Center for Health Security delivers NGO statement at 2017 Meeting of States Parties to the Biological and Toxin Weapons Convention
By Nick Alexopulos | Dec. 5, 2017
|Full statement (PDF)|
A delegation of staff from the Johns Hopkins Center for Health Security is attending the 2017 Meeting of States Parties to the Biological and Toxin Weapons Convention (BWC) at the United Nations in Geneva, Switzerland, from Dec. 4-8, alongside representatives from 179 nations that have signed and ratified the treaty.
Invited non-governmental organizations have the opportunity to address country delegations and other NGOs present with a statement during an opening public session. In its statement, the Center urged the BWC and States Parties to facilitate engagement with the broader international scientific and policy community to strengthen global norms against the use of biological warfare by keeping pace with the rapid rate of progress in the life sciences.
“Because biological research occurs mostly outside the direct control of governments and sometimes without oversight, the responsibility for transparency, accountability, and responsible use often falls to scientists themselves,” said Director Tom Inglesby, MD, who delivered the Center’s statement on Tuesday, Dec. 5. “It is critical that these stakeholders become more involved, both to identify and assess emerging risks and threats and to work together to ensure safe, responsible, and peaceful use of science.”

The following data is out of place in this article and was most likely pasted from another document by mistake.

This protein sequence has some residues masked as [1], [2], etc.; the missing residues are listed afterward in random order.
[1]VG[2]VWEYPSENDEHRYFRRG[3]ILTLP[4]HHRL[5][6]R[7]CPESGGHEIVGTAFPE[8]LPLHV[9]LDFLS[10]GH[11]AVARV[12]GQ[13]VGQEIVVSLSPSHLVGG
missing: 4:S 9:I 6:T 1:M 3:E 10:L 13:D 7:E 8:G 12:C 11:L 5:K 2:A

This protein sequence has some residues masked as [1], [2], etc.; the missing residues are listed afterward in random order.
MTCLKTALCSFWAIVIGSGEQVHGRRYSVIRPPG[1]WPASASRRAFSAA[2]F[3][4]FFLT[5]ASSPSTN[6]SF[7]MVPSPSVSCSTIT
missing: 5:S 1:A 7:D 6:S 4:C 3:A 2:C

While in Geneva, Center staff are meeting with participants from the Center’s ongoing multilateral biosecurity dialogue among the United States and southeast Asian countries and bilateral dialogue between the United States and India. They will continue to discuss how these dialogues can be useful in addressing regional and global biological weapons threats.
BWC States Parties meet annually. The goal for this year’s meeting is to set the BWC’s agenda for subsequent years leading up to its Ninth Review Conference in 2021.
When it took effect in 1975, the BWC was the first multilateral disarmament treaty to ban an entire category of weapons. The BWC effectively prohibits the development, production, acquisition, transfer, stockpiling, and use of biological and toxin weapons and is a key element in the international community’s efforts to address the proliferation of weapons of mass destruction.
About the Johns Hopkins Center for Health Security:
The Johns Hopkins Center for Health Security works to protect people from epidemics and disasters and build resilient communities through innovative scholarship, engagement, and research that strengthens the organizations, systems, policies, and programs essential to preventing and responding to public health crises. The Center is part of the Johns Hopkins Bloomberg School of Public Health and is located in Baltimore, MD.